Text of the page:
Laters xx 

Friday, 11 April 2014

Don't count your chickens before they've hatched

Two days post six day embryo transfer (2dp6dt)

'Having a baby is like getting a tattoo on your face. You really need to be certain it's what you want before you commit.' 

Elizabeth Gilbert 

From my last post up until 8:45am on Wednesday 9 April 2014 everything had been going tickety-boo. I've actually got three blog drafts saved that I'll never publish - they're going to remain drafts. In these drafts I've babbled on about The Lister hospital experience and compared it to a stay in a 5* hotel, with room service, great food, Molton Brown goodies and Sky TV. The only difference is you do actually have to go down to theatre and have a general anaesthetic and the nurses check in on you every 30 minutes afterwards. Below is a photo of me a few hours after egg collection, my blood pressure was very low at that point but I was overcome with joy when the food arrived - I was very hungry and I inhaled the lot. It was delicious!

Egg collection via general is FAR more civilised and I thoroughly recommend it. They managed to get 13 eggs, 10 were mature, six fertilised. Yep - we had six mini-mes and apparently fertilisation was easy - to quote the embryologist I spoke to three days post egg collection: 'Very easy fertilisation, in fact so easy I'm surprised you went for IMSI, from what I could see you would have been fine with straightforward IVF - the sample was grade 1 sperm. Your eggs were also top quality.'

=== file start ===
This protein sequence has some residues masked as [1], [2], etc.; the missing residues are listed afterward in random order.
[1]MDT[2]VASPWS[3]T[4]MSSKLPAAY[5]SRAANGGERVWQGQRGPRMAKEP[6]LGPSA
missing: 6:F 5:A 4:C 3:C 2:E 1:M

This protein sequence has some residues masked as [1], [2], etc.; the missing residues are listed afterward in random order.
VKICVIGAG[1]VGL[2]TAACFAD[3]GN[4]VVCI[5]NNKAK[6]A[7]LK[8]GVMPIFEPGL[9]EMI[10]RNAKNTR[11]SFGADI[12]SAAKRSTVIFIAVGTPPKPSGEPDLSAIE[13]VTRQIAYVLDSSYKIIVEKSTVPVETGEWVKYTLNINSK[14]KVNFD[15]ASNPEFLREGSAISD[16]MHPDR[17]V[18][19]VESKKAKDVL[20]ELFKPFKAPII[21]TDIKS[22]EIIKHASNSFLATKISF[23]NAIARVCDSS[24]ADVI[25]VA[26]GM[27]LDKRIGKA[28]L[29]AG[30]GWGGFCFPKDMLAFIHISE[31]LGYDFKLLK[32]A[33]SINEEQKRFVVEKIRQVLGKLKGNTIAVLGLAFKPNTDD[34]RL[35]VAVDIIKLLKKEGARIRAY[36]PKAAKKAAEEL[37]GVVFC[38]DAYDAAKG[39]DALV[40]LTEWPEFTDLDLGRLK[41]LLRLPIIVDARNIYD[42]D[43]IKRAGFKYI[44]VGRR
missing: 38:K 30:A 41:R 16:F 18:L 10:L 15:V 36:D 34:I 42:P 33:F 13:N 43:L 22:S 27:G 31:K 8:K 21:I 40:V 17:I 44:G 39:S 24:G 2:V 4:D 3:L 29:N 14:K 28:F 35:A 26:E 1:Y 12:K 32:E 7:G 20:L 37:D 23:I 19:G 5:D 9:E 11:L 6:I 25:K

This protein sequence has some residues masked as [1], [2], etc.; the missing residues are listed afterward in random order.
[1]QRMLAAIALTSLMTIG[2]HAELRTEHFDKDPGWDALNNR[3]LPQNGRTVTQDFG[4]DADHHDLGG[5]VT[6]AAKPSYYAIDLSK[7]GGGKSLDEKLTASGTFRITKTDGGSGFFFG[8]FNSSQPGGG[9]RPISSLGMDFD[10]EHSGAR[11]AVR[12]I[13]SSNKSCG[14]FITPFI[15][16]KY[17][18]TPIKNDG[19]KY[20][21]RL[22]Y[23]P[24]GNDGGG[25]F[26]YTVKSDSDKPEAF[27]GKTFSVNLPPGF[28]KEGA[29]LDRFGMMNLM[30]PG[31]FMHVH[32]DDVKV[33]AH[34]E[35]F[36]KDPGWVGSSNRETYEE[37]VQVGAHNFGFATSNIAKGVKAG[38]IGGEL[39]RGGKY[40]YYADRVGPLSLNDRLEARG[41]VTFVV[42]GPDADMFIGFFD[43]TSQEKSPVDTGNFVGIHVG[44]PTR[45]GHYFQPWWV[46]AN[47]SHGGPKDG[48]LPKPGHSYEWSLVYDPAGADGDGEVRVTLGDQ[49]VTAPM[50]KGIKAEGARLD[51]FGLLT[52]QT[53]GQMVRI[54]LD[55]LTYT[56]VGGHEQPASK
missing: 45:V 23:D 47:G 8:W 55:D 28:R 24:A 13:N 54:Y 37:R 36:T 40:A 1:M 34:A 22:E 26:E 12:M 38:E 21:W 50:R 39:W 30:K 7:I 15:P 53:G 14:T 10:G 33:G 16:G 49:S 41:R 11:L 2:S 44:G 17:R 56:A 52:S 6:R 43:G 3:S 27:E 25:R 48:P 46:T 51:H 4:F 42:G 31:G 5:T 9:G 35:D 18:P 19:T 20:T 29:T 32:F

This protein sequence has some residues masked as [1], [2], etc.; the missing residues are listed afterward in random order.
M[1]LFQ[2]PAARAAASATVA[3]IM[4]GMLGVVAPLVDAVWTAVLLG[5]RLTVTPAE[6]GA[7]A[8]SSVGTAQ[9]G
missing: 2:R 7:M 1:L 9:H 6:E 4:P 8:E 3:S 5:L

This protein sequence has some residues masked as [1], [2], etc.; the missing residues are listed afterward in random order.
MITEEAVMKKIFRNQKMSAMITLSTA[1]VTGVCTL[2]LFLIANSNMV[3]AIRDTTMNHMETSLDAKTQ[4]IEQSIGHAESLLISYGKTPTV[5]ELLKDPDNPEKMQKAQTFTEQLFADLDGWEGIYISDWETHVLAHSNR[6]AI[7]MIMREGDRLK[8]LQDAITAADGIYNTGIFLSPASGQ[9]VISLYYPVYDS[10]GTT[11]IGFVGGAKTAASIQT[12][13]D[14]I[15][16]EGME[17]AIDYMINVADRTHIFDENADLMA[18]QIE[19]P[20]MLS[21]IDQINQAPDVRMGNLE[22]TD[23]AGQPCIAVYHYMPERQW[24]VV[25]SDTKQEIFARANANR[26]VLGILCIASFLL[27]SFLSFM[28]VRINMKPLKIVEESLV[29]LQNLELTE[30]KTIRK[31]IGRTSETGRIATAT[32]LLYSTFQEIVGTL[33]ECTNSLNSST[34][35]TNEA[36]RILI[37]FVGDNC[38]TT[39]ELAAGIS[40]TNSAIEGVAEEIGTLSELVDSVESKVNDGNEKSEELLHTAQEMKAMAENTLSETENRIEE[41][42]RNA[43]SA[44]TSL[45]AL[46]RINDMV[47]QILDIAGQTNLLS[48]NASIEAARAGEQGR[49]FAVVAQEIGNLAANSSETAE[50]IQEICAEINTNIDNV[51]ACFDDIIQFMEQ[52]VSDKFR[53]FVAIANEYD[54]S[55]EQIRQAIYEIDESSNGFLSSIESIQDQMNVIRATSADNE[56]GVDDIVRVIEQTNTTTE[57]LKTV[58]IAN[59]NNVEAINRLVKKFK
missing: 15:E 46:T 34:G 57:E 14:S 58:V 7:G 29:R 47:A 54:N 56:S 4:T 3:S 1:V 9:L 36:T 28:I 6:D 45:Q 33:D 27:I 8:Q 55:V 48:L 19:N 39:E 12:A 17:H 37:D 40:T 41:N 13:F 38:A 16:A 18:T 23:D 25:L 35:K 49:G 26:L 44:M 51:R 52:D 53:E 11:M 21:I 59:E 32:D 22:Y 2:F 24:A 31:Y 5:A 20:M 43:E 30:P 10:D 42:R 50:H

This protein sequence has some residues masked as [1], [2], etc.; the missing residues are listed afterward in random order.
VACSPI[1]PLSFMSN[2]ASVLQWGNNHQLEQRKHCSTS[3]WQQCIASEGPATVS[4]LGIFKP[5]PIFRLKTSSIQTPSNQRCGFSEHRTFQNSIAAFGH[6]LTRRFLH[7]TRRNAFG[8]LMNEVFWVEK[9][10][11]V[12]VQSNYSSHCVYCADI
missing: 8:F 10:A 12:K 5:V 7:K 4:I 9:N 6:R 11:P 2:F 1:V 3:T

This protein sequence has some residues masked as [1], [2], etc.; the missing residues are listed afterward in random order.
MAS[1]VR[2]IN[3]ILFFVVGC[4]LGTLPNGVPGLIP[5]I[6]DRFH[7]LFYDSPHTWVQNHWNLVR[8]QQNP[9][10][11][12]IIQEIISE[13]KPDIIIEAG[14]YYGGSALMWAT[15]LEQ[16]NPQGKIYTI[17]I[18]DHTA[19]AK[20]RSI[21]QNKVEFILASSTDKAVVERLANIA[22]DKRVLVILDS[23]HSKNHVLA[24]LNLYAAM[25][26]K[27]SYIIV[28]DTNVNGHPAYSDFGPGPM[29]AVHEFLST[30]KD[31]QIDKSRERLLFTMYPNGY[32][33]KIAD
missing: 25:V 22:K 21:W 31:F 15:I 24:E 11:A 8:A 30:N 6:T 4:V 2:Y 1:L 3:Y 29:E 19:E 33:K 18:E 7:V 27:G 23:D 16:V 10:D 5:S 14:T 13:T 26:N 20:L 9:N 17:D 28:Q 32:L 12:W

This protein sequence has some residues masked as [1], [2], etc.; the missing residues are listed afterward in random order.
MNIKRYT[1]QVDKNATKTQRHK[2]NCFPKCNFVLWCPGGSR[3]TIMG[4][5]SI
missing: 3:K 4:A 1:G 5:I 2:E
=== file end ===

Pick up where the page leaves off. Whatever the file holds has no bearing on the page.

All six of our mini-mes were going strong on day three so we enthusiastically agreed to go for a day five / blastocyst transfer. We got a call on Tuesday from one of the embryologists telling us that four of our mini-mes hadn't reached blastocyst stage - they were what they called morulas - the other two were a wee bit behind but we should give it another day and give them a chance to develop a wee bit more. Again this was fine, day six transfers are perfectly normal. So when I got a No Caller ID phone call at 8:45am on Wednesday morning I answered the phone with dread - I knew instantly that it wasn't going to be good news. Four had arrested in development and two were developing slowly but were showing signs of becoming blastocysts, they were at the cavitating morula stage of development. W
e were advised that we may have to cancel the cycle.





The room started spinning and I felt sick. I immediately got on the phone to my Bessie who is travelling in Europe (what would we do without Apple and FaceTime/Viber/WhatsApp? We are in the age of the smart phone and I would be 100% lost without mine).

My Bessie calmed me down, so I could calm my wonderful Hubster down. We were going to go to the clinic, talk to Dr Wren, and I was positive that we were going to transfer. Just because our mini-mes were a bit slow doesn't mean they won't stick. But the journey there was the longest its ever been and it was the most quiet we've ever been. We were supposed to be excited but we were scared.

I was hoping to see my consultant James Nicopoullos but he was on holiday so we saw Dr Wren instead. She was in the main nice but my god she was also VERY blunt. To cut a long story short she said: 'you didn't get pregnant with a 5AA blastocyst so you're not going to get pregnant with these.'